Note, the following excerpt was written by Dr. Lawerence Mansour, West Point. It was originally published in The Russian Context: The Culture behind the Language, edited by Genevra Gerhart and Eloise M. Boyle. It originally appeared on SRAS.org in 2005.
The armed forces are the most important and the largest of the power agencies. In the Russian Federation they are under the direct control of the
All Russian young men must spend one to two years performing either or . Military service is notoriously dangerous and often deadly. Unfortunately, it is very difficult to get permission for alternative service so that avoiding the draft becomes a family affair: the family emigrates, or pays a large bribe; thousands of young men hide from the authorities, becoming .
At sixteen all young men in Russia have to. At seventeen, the informing them that they are subject to the draft and must show up at the local draft board office. They are then subject to a biannual which takes place from 1 April to 30 June and again from 1 October to 31 December, depending on how many are needed for full of the various branches. Starting in December 1992, young men and women have had the right to join as , but women generally serve only as , , and the like.
You can put off service only if you get ausually for Those with an advanced degree are not called up. Some major universities have an . Completing this course exempts one from the draft. Young men can also get an exemption from the draft altogether , for example, if a brother has been killed in service, or if the draftee is after the obligatory .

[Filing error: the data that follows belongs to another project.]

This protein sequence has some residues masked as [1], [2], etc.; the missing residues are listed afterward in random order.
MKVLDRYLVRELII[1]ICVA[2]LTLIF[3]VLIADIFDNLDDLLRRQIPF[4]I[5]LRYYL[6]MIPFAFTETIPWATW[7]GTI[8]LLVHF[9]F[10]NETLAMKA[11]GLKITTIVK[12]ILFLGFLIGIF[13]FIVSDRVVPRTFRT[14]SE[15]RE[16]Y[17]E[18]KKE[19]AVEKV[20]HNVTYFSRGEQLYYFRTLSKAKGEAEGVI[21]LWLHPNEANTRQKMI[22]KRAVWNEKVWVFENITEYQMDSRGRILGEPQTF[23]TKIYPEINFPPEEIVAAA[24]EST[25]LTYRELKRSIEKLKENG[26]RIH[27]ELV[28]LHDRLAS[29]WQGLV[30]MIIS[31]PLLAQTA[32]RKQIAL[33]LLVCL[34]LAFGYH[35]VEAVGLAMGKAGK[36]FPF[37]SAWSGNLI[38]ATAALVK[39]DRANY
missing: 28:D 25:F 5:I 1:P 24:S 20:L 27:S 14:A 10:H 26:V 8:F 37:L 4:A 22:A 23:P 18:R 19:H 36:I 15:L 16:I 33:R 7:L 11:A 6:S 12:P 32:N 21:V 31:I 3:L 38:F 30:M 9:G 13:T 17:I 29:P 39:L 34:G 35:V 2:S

serve eighteen months if they are sent to the , two years if sent to the , but only one year if drafted after receiving a college degree. If they like it they may .
for recruits is led by , the and Each is generally a Training takes place at a . There new conscripts live with about 100 soldiers to a building and eat what is jokingly called – a potato or grain soup served up by the , and at night sleep on a . At around six in the morning soldiers rise to , stand for , do their , go through to get ready for , which is different from a . Breakfast and supper offer the same food, usually tea, about one pound of bread and a bowl of hot cereal with butter. Lunch is the main meal: soup, 100 grams of meat (about a quarter pound), black bread and potatoes.
Day is not done tilland at around 10 pm.
The recruit learns how properly to put on a, which consists of a , a , perhaps a and, if it’s cold, a and a there’s a , and, usually, ; sometimes are worn instead of . Whatever the used, they must be . A soldier must know not only how to in a , he must also take part in . During down time he can bone up on the .
He also needs to learn marching commands:
Fall in – single file!
Take up arms!
To the right!
To the left!
Close on center/flanks
В колонну (по 2, по 4) становись!
В колонну по одному становись!
На месте шагом марш!
He’ll want to know battle commands, too:and the ever-popular and
The first-year in the life of ais made miserable by a vicious form of where are allowed mercilessly to There is little chance of getting much . If he can’t stand it he may want to and become a for which he is likely to Young men know what is coming, as do their parents, and so many do anything they can to avoid service. As a result all branches have difficulty . Upon completion of service, a soldier goes back to being a civilian.
Given that Russia still employs universal conscription, military life (or the avoidance of it) represents a large part of the Russian collective experience. Not surprisingly, jokes and terminology from military life are common in popular culture.
Note: due to formating concerns, the above text slightly differs from that found in the original book. However, all information is still the same.